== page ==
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Washington reaches two-year mark of first COVID case in U.S.

The Washington man in his 30s had just returned from a trip to Wuhan, China, where a novel virus outbreak was spreading quickly and filling hospitals beds.

EVERETT, Wash. — It has been two years since a Snohomish County man was admitted to an Everett hospital with the first confirmed case of COVID-19 in the U.S., marking the beginning of a long road for the entire country.

The man had just returned from a trip to Wuhan, China, where a novel virus outbreak was spreading quickly and filling hospitals beds. He walked into a Providence Medical Group clinic in Snohomish County on Jan. 20, 2020, feeling ill. The next day he was transported to Providence Regional Medical Center in Everett where he become the first confirmed case in the U.S.

The same day Patient Zero arrived at Providence, the chief of Providence Medical Center’s Division of Medicine had just returned from an infectious disease conference where everyone was talking about the new virus discovered in China. 

In the beginning, everyone was hopeful it was come and go quickly.

But when Dr. George Diaz treated that first patient and saw how the virus operated, he knew it was going to have a huge impact on health systems across the county. 

By the time the Delta surge hit last summer, the number of COVID patients at Providence peaked at 110. As of Thursday, that number has doubled to 220.

"You know just the sheer number of people in the hospital right now is incredible," said Diaz.

The low point of the pandemic, for Diaz, was when protests against vaccine mandates for healthcare workers erupted across the state, as nurses and staffers got sick and patients continued dying in the ICU.

"It's very stressful," he said. "We desperately need the nurses and doctors we have. They're doing a heroic job of treating very sick patients."

Diaz said the loss of many doctors and nurses will be felt for years to come. As we fight the sixth waves of the virus, Providence remains in "survival mode," he said.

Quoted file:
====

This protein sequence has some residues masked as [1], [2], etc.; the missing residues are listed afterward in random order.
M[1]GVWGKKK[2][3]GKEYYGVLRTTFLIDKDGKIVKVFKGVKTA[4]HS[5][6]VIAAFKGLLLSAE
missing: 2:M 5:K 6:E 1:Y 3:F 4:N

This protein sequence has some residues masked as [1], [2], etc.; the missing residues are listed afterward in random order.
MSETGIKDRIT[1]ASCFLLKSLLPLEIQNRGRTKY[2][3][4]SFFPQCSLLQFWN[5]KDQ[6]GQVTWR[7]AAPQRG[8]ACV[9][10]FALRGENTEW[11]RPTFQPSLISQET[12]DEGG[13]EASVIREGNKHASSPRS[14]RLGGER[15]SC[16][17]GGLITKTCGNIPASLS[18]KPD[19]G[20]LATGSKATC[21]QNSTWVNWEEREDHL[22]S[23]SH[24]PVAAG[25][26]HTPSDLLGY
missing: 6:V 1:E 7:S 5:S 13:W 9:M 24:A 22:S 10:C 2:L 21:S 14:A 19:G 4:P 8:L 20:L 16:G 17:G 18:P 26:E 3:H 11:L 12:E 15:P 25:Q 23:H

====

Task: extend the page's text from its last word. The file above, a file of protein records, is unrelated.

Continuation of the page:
"You know, we had the same with the first waves, the second waves, the third waves, the fourth waves, the fifth waves," said Diaz. "It's good to be hopeful but it's better to be proactive in dealing with this." 

As Washingtonians continue to live through the sixth wave of COVID-19, and omicron variant transmission rates overwhelm hospitals, DOH staff said we are on a path to recovery.

"Our forecast remains that the next several weeks are going to be difficult, not just through January, but for the first few weeks of February," said Shah. "I want to remind people that it's like a rubber band. That constant tension can break the rubber band. We are doing everything we can so people can go on with their lives but can do so safely."

Diaz agreed.

"We just have to try to survive week to week and get through this."

COVID in Washington

None of us knew that we would live under a pandemic cloud for so long, that hundreds of thousands of Americans would die, tens of thousands of businesses would shut down forever and that it would get much, much worse before it got better.

Washington state became the center of attention across the country in 2020. The country watched to see how we would respond.

Governor Jay Inslee answered with protocols and mandates that lead to a lengthy shut down across the state.

Two years later, Washington state has had more than one million reported cases of COVID-19 and more than 10,000 deaths.

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In the midst of all the tragedy, the Washington State Department of Health (DOH) staff said the state has come a long way.

"We are learning a lot in real-time about how these vaccines work, how long protection works and how many doses we need for the best protection," said Michele Roberts, acting assistant secretary for the DOH, during a media briefing Wednesday.

As of January 16, DOH reports more than 2.2 million additional doses of the COVID-19 vaccine have been administered in Washington state.

"We have now crossed an incredibly important threshold related to boosters. We're now over 50% of our population that's eligible for vaccine boosters, has received those boosters," said Dr. Umair Shah during the briefing, Washington state secretary of health.

Low-cost and free COVID-19 tests are becoming more and more available across the state and nation.

On Wednesday, the federal government launched a website allowing Americans to order up to four, free at-home COVID-19 tests per household.

Washington state will follow soon with a portal allowing households to order one free kit, with four to five at-home tests.

RELATED: Washington state launching portal to deliver up to 5 free at-home COVID tests per household

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